We left in a hurry. The whole city was in chaos, the security forces were shooting and war helicopters were flying at very low heights. When we got near the Makki Mosque, we noticed that some people wearing Baluchi clothes were shooting at the people…We might have been killed too. They shot several young people, including a lady nearby the mosque in front of our eyes. The crowd was about fifty meters away from us. Iqbal’s family had to call a family member to bring his car to take Mohammad Eqbal’s body to the hospital.”

Zamaneh’s source says that the family of Mohammad Eqbal did not know about the shooting of the worshipers until they reached the Makki Grand Mosque and thought that he was probably killed in a clash by mobs.

“One of Mohammad Eqbal’s brothers separated from us and went into the shooting scene. His father was worried and urged him not to go, saying he didn’t want to lose another son, but he went and reached the entrance of Makki Mosque anyway. They were firing tear gas…When his brother entered the mosque, he was faced with the mass of martyrs’ bodies and the lifeless body of our little Mohammad Eqbal, which was covered in blood. Makki’s cleric prevented filming and said not to take the martyrs out of the mosque,” the source added.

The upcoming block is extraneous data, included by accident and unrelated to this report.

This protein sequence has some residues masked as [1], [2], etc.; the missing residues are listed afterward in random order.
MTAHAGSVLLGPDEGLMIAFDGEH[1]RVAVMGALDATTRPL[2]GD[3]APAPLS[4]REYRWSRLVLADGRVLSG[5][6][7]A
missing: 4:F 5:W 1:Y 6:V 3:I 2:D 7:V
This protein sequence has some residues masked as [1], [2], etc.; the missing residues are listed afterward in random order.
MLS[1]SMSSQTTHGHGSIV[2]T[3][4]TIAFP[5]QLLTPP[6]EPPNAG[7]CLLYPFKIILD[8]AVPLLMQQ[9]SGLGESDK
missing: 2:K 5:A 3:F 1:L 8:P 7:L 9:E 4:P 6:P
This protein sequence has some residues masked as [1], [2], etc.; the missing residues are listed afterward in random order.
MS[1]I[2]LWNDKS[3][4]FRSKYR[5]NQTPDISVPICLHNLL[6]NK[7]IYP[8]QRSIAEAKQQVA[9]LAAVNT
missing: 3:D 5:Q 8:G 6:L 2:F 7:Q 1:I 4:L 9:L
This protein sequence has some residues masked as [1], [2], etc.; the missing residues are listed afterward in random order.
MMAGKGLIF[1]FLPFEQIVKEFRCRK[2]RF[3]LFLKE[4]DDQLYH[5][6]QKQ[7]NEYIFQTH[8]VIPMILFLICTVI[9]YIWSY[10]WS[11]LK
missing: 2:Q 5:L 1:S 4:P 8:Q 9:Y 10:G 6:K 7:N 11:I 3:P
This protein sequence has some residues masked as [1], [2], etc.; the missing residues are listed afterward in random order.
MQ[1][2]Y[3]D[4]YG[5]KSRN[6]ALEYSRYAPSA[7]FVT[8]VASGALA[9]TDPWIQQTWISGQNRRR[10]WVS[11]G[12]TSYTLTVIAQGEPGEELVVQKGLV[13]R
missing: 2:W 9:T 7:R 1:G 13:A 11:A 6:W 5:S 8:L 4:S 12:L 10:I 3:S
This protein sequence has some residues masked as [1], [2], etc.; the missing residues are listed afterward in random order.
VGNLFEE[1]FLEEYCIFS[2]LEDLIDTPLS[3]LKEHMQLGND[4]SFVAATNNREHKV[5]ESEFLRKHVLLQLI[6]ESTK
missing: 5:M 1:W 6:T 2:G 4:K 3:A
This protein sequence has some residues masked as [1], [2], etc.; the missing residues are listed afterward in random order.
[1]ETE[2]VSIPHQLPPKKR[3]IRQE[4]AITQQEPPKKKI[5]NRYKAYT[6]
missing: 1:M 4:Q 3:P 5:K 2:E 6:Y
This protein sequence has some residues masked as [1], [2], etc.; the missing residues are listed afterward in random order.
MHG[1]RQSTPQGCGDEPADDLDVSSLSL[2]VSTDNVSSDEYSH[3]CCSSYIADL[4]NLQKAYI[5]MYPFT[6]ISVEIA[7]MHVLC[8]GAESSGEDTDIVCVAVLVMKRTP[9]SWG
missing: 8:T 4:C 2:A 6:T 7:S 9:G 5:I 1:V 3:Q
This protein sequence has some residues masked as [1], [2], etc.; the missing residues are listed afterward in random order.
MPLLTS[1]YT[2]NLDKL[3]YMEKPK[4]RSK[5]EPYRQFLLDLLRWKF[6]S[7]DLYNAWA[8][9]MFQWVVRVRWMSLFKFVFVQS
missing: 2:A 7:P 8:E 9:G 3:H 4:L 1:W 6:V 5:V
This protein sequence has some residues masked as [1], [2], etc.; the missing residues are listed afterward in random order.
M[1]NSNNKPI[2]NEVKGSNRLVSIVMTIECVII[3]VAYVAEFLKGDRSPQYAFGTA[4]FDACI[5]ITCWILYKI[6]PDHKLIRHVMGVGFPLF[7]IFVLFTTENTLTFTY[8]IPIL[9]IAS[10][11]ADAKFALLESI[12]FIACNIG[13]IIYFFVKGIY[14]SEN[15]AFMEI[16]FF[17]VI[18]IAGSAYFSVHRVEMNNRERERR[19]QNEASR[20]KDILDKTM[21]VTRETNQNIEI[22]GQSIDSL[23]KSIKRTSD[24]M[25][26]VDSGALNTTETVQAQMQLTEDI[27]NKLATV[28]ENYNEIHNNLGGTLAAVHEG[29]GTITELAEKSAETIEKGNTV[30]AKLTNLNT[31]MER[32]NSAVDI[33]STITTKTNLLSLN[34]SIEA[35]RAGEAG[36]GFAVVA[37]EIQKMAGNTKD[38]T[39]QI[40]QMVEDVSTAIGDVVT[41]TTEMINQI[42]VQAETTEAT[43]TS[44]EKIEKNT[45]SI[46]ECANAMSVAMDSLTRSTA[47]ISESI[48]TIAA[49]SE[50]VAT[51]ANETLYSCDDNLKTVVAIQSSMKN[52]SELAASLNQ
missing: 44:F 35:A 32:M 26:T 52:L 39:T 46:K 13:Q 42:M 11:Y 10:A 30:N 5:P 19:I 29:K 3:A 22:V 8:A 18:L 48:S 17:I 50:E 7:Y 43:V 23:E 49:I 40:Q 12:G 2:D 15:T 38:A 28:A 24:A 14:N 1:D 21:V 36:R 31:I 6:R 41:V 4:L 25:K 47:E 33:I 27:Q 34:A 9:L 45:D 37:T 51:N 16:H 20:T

At first, the clerics did not allow Mohammad Eqbal’s family to remove his body from the mosque and insisted on waiting until Molavi Abdul Hamid, the Imam of the Zahedan congregation, saw the corpse. The family objected: “The family was at the peak of anger and said whatever came out of their mouths. In the end, they took a video, and we removed the martyr Mohammad Iqbal from the mosque with the family after two hours… They said their hearts were bleeding.”

With persistence, the family moved the lifeless and bloody body of Mohammad Eqbal to Khatam-al-Anbia hospital in Zahedan, but they encountered heavy traffic on the way: